It had started raining fairly heavily while we were at O'Donovan's, so we cabbed it to the third pub, Hogan's on Fade St. By this point I was adhering to a policy of only drinking when a beer was bought for me. I had sampled most of the standard pub beers already previously in the week and I have never acquired much of a taste for Guinness.

Jason and I left the party after Hogan's Pub on Fade Street, to at least get some sleep before Sunday's morning departure. Though we could have walked back to the hotel, it was still raining, so we took a taxi and got out at Bobo's, a fast food eatery around the block from the hotel. A couple of decent burgers rounded out our night.

With earplugs, the street noise and nightclubbing didn't keep us up.

Visitors to Dublin seem to have a great time, but the residents there seem a bit unhappy to me. They never seem to smile and most have a resigned look in their eyes, like they have checked out on life. I suppose this is true of most big cities, where there are so many people and so much bureaucracy that you are pretty much a nobody. Dublin is probably my least favorite place that we visited on this trip. I am not a big fan of crowds and noise and dirt. When Jason and I went shopping, the street was horribly congested with pedstrians, making it hard to move freely in any given direction and I felt claustrophobic. Dublin is not a good place for introverts.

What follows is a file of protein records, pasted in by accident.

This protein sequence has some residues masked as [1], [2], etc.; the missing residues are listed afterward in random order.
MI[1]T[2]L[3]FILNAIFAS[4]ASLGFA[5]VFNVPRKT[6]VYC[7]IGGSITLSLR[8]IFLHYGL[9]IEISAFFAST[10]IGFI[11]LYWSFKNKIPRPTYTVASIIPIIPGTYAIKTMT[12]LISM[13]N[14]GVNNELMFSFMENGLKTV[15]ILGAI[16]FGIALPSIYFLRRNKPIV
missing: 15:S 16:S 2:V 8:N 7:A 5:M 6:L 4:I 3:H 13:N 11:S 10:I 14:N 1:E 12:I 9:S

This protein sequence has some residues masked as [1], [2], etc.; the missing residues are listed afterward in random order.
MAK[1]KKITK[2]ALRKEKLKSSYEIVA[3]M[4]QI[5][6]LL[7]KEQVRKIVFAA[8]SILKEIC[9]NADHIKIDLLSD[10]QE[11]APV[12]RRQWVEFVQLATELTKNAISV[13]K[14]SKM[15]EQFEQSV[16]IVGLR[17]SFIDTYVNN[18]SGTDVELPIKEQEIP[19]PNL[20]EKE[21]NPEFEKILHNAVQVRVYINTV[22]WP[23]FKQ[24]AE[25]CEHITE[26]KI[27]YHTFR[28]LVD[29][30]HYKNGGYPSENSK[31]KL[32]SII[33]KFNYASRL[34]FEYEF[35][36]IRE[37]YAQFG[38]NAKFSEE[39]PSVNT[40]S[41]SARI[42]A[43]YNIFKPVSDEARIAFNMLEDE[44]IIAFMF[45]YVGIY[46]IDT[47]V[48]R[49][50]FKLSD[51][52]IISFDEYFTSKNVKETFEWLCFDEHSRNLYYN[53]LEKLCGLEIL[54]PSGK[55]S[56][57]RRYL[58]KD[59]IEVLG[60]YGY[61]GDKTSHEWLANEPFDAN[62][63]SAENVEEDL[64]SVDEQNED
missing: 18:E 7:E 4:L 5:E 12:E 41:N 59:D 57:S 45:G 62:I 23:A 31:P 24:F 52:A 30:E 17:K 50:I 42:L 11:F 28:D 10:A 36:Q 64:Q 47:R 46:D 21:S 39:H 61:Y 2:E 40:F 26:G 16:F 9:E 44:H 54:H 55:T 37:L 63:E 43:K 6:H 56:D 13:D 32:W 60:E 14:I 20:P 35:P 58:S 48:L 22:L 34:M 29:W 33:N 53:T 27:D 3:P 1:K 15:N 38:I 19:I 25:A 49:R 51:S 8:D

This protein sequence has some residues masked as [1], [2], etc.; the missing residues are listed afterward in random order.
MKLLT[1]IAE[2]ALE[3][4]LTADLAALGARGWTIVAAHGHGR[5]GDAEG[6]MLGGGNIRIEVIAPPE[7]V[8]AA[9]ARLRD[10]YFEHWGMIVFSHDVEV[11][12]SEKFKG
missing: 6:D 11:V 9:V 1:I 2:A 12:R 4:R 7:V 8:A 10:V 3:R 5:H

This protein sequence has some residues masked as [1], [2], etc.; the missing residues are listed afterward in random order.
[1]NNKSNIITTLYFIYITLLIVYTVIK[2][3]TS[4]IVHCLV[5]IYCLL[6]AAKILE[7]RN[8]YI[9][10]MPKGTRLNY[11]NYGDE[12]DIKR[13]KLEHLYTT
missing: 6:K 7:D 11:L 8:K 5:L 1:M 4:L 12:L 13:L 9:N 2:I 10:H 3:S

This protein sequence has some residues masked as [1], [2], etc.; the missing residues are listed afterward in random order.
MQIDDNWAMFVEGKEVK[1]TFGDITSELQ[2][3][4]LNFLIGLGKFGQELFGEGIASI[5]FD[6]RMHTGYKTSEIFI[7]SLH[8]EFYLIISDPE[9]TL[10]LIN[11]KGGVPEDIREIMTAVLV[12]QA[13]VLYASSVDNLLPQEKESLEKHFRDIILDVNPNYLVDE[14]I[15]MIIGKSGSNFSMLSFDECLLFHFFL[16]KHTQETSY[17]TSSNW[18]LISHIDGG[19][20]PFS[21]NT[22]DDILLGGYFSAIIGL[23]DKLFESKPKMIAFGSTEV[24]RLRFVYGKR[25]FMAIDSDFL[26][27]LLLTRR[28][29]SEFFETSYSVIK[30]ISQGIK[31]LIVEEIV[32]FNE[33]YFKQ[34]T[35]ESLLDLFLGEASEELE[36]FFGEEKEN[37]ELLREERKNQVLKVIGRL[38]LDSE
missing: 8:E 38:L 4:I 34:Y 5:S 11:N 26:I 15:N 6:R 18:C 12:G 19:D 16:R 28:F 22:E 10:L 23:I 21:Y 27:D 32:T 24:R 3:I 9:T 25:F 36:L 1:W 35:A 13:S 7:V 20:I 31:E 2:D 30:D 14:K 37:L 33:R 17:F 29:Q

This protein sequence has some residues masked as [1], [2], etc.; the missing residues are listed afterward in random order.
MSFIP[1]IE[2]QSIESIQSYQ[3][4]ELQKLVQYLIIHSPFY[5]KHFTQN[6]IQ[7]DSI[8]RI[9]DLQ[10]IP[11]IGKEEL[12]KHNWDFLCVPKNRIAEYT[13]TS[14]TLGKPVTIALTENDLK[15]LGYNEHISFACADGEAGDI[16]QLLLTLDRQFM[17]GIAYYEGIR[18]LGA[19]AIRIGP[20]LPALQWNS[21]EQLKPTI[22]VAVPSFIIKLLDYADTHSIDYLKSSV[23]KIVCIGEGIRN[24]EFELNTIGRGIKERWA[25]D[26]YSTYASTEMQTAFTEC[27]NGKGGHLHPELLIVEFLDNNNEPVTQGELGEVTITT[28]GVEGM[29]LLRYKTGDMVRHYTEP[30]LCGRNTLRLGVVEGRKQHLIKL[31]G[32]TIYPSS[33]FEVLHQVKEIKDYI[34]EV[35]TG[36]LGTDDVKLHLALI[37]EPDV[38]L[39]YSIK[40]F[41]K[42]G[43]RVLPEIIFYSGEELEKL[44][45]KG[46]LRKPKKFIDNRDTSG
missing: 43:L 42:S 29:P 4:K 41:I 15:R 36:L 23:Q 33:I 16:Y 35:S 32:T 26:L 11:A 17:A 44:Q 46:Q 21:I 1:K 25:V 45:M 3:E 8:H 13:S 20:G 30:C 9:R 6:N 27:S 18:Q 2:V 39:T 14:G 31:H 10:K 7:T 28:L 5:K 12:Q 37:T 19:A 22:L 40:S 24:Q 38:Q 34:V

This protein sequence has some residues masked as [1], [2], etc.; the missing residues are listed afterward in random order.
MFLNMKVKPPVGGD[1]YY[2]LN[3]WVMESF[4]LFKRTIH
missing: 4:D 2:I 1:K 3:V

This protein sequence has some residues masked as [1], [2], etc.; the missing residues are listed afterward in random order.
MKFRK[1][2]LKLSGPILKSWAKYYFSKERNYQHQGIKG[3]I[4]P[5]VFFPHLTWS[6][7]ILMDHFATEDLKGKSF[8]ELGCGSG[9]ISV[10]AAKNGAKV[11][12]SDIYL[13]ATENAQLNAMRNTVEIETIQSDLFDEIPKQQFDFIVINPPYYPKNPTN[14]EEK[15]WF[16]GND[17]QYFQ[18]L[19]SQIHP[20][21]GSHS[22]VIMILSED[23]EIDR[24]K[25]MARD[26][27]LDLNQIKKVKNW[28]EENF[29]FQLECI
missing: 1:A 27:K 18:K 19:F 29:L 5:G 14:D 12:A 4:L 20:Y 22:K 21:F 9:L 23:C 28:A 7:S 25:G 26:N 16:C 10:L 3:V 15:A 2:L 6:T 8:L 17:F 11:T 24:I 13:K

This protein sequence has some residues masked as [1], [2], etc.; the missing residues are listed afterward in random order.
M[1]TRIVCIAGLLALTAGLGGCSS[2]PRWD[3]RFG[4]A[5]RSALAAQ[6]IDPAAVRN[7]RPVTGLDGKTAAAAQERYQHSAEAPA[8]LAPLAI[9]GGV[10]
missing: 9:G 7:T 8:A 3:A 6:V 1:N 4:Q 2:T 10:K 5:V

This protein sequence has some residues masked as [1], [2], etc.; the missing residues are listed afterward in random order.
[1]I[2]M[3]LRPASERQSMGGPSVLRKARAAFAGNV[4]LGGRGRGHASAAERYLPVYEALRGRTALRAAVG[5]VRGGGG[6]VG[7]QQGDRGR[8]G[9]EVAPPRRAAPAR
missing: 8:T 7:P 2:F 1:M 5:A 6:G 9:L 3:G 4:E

Conversely, there was good street music and art in Dublin. When I put €5 in a busker's guitar case, he protested (but accepted it), and that was perplexing to me. Isn't the whole idea of busking to earn a few bucks? Otherwise go play at home.

My favorite place that we visited in Ireland was Doolin, a small rural town on the southwest coast near the Cliffs of Moher, notwithstanding some of the hurdles there, like not being able to bike on Wednesday and the van breaking down on Friday. We got to hike 10 miles along the scenic cliffs and hit the Doolin Craft Beer Fest afterwards on Friday, one of the few times on the trip that the weather cooperated with us.

Overall, a fun trip to Ireland. I can't say I loved Ireland as much as other people say they do when they visit. Outside of Dublin, the people were very nice and the scenery was phenomenal. The food and beer were good. About half the accommodations were superb and half were crappy. I wish the Irish would embrace paper towels in their bathrooms because the air hand dryers are the worst. I like that establishments let anyone use their bathroom, but the cost of this hospitality is rather crude bathrooms that aren't very clean. The Irish have a strong libertarian sensibility, though the infrastructure is heavily socialist, and the end result is that people let things go a bit and are fast and loose on conventions.

It was great to be traveling with the fun group of people on TEAM CRAZY BIRD and I greatly appreciated the joint cooperation to make it a fun and hassle free travel experience. Thanks Team!